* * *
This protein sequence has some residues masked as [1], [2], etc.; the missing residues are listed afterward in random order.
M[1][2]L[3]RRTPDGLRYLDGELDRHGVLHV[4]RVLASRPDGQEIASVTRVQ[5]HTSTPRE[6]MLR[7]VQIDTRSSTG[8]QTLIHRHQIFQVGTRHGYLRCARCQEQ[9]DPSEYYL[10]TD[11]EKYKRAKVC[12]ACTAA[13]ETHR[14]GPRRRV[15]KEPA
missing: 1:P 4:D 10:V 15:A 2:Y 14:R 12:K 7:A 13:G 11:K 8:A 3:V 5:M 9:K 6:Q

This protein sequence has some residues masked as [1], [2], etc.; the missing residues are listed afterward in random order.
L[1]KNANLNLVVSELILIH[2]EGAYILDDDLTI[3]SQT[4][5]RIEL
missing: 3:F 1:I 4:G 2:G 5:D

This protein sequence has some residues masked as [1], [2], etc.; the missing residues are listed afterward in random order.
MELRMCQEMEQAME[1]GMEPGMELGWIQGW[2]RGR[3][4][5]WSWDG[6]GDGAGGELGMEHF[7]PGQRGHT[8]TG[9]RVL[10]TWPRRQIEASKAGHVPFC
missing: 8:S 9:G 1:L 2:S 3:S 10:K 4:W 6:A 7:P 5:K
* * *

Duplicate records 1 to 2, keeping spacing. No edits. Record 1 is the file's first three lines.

This protein sequence has some residues masked as [1], [2], etc.; the missing residues are listed afterward in random order.
M[1][2]L[3]RRTPDGLRYLDGELDRHGVLHV[4]RVLASRPDGQEIASVTRVQ[5]HTSTPRE[6]MLR[7]VQIDTRSSTG[8]QTLIHRHQIFQVGTRHGYLRCARCQEQ[9]DPSEYYL[10]TD[11]EKYKRAKVC[12]ACTAA[13]ETHR[14]GPRRRV[15]KEPA
missing: 1:P 4:D 10:V 15:A 2:Y 14:R 12:K 7:A 13:G 11:K 8:A 3:V 5:M 9:K 6:Q

This protein sequence has some residues masked as [1], [2], etc.; the missing residues are listed afterward in random order.
L[1]KNANLNLVVSELILIH[2]EGAYILDDDLTI[3]SQT[4][5]RIEL
missing: 3:F 1:I 4:G 2:G 5:D